Wednesday, July 2, 2008

Hanaway Family Reunion

Bert and Eva Hanaway
January 15, 1901
Wedding photo

I always look forward to the month of July. Not only to celebrate the 4th of July, which is always a fun time to bar-b-que and watch fireworks, but a month to remember and honor our ancestors who fought for our freedom. Like so very many other people, I have quite a number of relatives who fought not only in the Civil War but also the Revolutionary War.

Since 1956 my Hanaway relatives have held a family reunion in the month of July. My G Grandfather Marion Albert "Bert" Hanaway died July 19, 1955 and shortly thereafter, April 26, 1956 his beloved wife, my G Grandmother Eva passed away. Their eight children started the family reunion as a way of gathering together and celebrating their parents lives. Bert and Eva had 42 grandchildren, 141 great grandchildren, and at this point in time over 269 great great grandchildren. I'm not sure how many ggg grandchildren they have.

We are bound together by family roots. Hanaway family roots, Deneau, Boudreau, Senesac, Bowsher, Hockenberry, Donavan, Yarnell, Bunnell, Castner, and oh so many more fruitful family roots. We gather together to celebrate where we came from, to renew family ties, to meet and greet new additions to our family tree, to reminisce, to eat together, to laugh, take family pictures and catch up with long lost cousins. This year we are once again blessed to celebrate with Bert and Eva's youngest daughter and only living child, my beloved Great Aunt Bernice! How lucky we are!

Our numbers may not always be many. Some of our younger generations have yet to develop an interest in family members they are related to but may not know. They may not make a point of attending for one reason or another. Although I have always loved going to this event, I too remember when I was younger being a bit uncomfortable meeting a lot of relatives who looked familiar but I really didn't know. I would always gravitate to my many cousins who I knew very well. They were and still are a fun group to be with! There are never enough of those times so when a reunion comes around, you bet I'll be there. I'm also going to be involved! I'm really lucky that all of my children actually like going too!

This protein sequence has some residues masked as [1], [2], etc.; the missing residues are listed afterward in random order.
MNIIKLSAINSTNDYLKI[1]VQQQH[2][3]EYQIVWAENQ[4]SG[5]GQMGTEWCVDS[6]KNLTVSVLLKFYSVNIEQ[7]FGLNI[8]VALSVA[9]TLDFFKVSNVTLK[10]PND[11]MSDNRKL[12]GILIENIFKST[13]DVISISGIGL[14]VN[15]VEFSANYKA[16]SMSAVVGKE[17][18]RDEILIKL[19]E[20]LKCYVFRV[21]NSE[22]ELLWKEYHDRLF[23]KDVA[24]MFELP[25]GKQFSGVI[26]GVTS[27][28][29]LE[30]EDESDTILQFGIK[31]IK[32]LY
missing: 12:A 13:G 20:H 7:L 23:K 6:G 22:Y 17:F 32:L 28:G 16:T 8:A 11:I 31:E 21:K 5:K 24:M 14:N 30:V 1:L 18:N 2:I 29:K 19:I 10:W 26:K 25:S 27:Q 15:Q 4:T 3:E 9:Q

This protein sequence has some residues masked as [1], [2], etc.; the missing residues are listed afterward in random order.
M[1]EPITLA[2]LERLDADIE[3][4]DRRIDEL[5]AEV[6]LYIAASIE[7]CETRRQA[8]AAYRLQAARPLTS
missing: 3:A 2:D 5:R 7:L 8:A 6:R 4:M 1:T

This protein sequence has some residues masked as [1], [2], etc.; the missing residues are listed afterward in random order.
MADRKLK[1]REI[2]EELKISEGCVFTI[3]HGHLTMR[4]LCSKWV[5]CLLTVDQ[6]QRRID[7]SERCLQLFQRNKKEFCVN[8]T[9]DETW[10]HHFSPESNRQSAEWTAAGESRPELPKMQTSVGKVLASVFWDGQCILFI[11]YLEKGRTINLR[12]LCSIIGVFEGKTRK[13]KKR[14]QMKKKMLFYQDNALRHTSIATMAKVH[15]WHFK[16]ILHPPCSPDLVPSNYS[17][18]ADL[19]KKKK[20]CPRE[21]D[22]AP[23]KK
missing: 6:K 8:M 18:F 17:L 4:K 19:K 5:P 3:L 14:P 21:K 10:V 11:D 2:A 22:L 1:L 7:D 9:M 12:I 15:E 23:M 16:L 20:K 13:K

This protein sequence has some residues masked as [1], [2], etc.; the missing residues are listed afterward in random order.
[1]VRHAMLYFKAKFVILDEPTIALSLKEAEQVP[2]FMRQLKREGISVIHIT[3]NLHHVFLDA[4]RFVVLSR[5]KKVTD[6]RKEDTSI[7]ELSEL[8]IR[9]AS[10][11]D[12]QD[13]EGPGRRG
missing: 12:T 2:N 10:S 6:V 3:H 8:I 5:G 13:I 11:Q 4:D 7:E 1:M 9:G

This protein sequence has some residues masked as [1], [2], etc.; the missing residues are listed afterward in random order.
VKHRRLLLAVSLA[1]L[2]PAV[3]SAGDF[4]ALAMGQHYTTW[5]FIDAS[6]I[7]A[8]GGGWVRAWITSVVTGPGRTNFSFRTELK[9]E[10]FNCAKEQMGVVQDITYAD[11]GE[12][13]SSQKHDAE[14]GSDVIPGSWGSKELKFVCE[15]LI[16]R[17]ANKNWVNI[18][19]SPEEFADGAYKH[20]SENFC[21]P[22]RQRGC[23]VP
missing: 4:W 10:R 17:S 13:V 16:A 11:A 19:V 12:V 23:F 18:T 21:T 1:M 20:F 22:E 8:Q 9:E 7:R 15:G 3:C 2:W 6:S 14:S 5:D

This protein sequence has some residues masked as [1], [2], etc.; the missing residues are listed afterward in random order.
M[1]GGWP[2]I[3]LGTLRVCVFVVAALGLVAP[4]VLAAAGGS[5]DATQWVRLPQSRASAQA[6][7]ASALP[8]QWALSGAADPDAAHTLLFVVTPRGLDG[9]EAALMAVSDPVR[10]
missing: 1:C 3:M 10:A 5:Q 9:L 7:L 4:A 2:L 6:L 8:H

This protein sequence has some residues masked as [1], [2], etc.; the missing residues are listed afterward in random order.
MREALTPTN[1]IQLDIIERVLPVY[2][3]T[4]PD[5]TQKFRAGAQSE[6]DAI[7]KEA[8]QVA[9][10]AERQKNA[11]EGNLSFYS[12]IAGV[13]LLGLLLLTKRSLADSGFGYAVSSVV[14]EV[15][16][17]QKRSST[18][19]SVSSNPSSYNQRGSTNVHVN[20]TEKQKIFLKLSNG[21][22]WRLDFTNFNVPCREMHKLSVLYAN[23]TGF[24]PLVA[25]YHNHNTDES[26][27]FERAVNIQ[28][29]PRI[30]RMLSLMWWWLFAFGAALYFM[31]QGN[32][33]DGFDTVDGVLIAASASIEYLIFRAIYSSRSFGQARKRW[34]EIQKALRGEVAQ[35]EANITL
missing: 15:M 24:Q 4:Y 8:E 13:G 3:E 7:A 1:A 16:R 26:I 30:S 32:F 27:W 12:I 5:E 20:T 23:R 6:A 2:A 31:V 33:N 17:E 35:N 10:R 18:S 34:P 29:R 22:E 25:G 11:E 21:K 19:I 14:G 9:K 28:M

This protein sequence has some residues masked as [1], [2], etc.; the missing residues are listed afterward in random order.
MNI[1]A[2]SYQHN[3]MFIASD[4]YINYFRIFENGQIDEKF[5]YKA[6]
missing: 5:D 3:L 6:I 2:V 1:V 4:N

As I have discovered in the last ten years of doing family research, I am not alone in my quest for knowledge of where I came from. Several other family members have taken to shaking our tree. I love to share discoveries and learn about new connections. I really don't mind being called the genealogy addict in our family! Happy times, here I come!

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The Family

The family. We were a strange little band of characters trudging through life sharing diseases and toothpaste, coveting one another's desserts, hiding shampoo, borrowing money, locking each other out of our rooms, inflicting pain and kissing to heal it in the same instant, loving, laughing, defending, and trying to figure out the common thread that bound us all together. ~Erma Bombeck

Genealogy Pox, author unknown


SYMPTOMS: Continual complaint as to need for names, dates and places. Patient has a blank expressions, sometimes deaf to spouse and children. Has no taste for work of any kind, except feverishly looking through records at libraries and courthouses.
Has a compulsion to write letters. Swears at mailman when he doesn't leave mail. Frequents strange places such as cemeteries, ruins, and remote desolate country areas. Makes secret night calls and hides phone bills from spouse. Mumbles to self. Has strange, faraway look in eyes.


TREATMENT: Medication is useless. This disease is not fatal, but gets progressively worse. Patient should attend genealogy workshops, subscribe to genealogical magazines and be given a quiet corner in the house where he/she can be alone.

REMARKS: The unusual nature of this disease is that the sicker the patient gets, the more he or she enjoys it!